- Assessment must encourage and reinforce learning.
- Assessment must enable robust and fair judgements about student performance.
- Assessment practices must be fair and equitable to students and give them the opportunity to demonstrate what they have learned.
- Assessment must maintain academic standards.
Assessment task Type of assessment Percentage of total
assessment for grading purposes #
Yes or No #
Outcomes being assessed / achieved Final Examination Summative 60% No 1, 2, 3, 4 For laboratory placement Literature review Formative/Summative 15% No 3, 4, 6 Research report Summative 15% No 1/2/3, 4, 5 ( “/” = “or” ) Supervisor assessment Summative 10% No 4, 5 For Focus Genetic Disease work Literature Review (~2,500 words) on a particular ("Focus") Genetic Disease Formative/Summative 10% No 3, 4, 6 Oral presentation, 10 minutes, on a case study of the Focus Genetic Disease Summative/Formative 10% No 3, 4, 6 Developmental Genetics Laboratory Practical Summative/Formative 10% No 2, 4, 5 Essay (~1,500 words) on current treatments and future treatment options/ possibilities for the Focus Genetic Disease Summative/Formative 10% No 3, 4, 6
*The order in which the above four practical components will be conducted may vary from year to year but one of them will always be completed by week 4 with feedback provided by the end of week 6 and so will be formative.
For students doing the laboratory placement:
Literature review for laboratory placement project (15% of course grade, Learning objectives 3,4,6) ~2,500 words and fully referenced on the background to the laboratory project. This is due at the end of the 8th week of the semester. (Formative and summative assessment)
The course convenor will call for all placement laboratory hosts to interview their students at the end of week 5 to provide feedback to them about how they are progressing in their laboratory work and to discuss progress in writing of the literature review. (Formative assessment, no grade given.)
Research Report on laboratory placement project (15% of course grade, Learning objectives 1/2/3, 4, 5 [“/” = “or” ]). ~1,500 words (plus figures) describing and discussing the research project results. This is due at the end of the semester. (Summative assessment)
Supervisor assessment (10% of course grade) of general approach to laboratory work and the skills displayed in the laboratory. (Summative assessment, Learning objectives 4,5)
For students doing focus genetic disease work:
4 weeks (6 x 4 hour sessions) of Developmental Genetics laboratory practical work (10% of course grade, summative assessment and, depending upon when this activity is held, possibly formative assessment*, Learning objectives 2,4,5.)
Literature review of the focus genetic disease (i.e. of a particular genetic disease, 10% of course grade) ~2,500 words and fully referenced on the background to the focus genetic disease. (Summative and possibly formative assessment*, Learning objectives 3,4 6)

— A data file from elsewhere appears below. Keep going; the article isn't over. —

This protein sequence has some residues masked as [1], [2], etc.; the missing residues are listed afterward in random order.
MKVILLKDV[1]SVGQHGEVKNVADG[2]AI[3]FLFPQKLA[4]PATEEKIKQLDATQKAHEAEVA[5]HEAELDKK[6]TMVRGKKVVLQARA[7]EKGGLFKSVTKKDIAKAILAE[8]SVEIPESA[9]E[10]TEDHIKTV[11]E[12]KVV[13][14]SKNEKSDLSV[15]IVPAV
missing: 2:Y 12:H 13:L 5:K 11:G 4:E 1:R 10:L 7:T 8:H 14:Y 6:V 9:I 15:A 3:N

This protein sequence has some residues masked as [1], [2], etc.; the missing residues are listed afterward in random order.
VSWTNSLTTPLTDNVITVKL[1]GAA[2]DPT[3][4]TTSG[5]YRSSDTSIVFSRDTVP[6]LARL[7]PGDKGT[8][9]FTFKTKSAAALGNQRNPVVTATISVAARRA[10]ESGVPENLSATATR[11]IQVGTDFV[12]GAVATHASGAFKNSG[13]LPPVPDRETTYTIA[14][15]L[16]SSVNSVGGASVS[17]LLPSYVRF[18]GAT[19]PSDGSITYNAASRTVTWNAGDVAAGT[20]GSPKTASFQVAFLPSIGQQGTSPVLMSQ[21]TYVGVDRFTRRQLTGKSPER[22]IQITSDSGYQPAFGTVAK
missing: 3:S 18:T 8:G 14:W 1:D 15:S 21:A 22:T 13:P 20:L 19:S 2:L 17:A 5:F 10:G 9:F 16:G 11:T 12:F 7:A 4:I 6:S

Essay on current treatments and future treatment development options/possibilities for the focus genetic disease (10% of course grade, summative and possibly formative assessment*, Learning objectives 3,4 6)
Oral presentation (Powerpoint) of a case study of the focus genetic disease (10% of course grade, summative and possibly formative assessment*, Learning objectives 3,4 6)
*The order in which the above four practical components will be conducted may vary from year to year but one of them will always be completed by week 4 with feedback provided by the end of week 6.
For all students - Final examination (60% of course grade, Learning Objectives 1, 2, 3, 4). This will be a three hour examination assessing any/all theoretical aspects of the course. The examination includes compulsory areas but also a limited choice of questions within each compulsory area. (Summative assessment)
SubmissionSubmission of Developmental Genetics Practical workbooks is into the submission box at the front desk of the Molecular Life Sciences Building. Submission of other essays is via MyUni and will include checking for plagiarism by Turnitin. Details on submission are provided in the Course Handbook and/or Practical manuals etc.
Late submission of assessments
If an extension is not applied for, or not granted then a penalty for late submission will apply. A penalty of 10% of the value of the assignment for each calendar day that is late (i.e. weekends count as 2 days), up to a maximum of 50% of the available marks will be applied. This means that an assignment that is 5 days or more late without an approved extension can only receive a maximum of 50% of the mark.
Grades for your performance in this course will be awarded in accordance with the following scheme:
M10 (Coursework Mark Scheme) Grade Mark Description FNS Fail No Submission F 1-49 Fail P 50-64 Pass C 65-74 Credit D 75-84 Distinction HD 85-100 High Distinction CN Continuing NFE No Formal Examination RP Result Pending
Further details of the grades/results can be obtained from Examinations.
Grade Descriptors are available which provide a general guide to the standard of work that is expected at each grade level. More information at Assessment for Coursework Programs.
Final results for this course will be made available through Access Adelaide.
The University places a high priority on approaches to learning and teaching that enhance the student experience. Feedback is sought from students in a variety of ways including on-going engagement with staff, the use of online discussion boards and the use of Student Experience of Learning and Teaching (SELT) surveys as well as GOS surveys and Program reviews.
SELTs are an important source of information to inform individual teaching practice, decisions about teaching duties, and course and program curriculum design. They enable the University to assess how effectively its learning environments and teaching practices facilitate student engagement and learning outcomes. Under the current SELT Policy (http://www.adelaide.edu.au/policies/101/) course SELTs are mandated and must be conducted at the conclusion of each term/semester/trimester for every course offering. Feedback on issues raised through course SELT surveys is made available to enrolled students through various resources (e.g. MyUni). In addition aggregated course SELT data is available.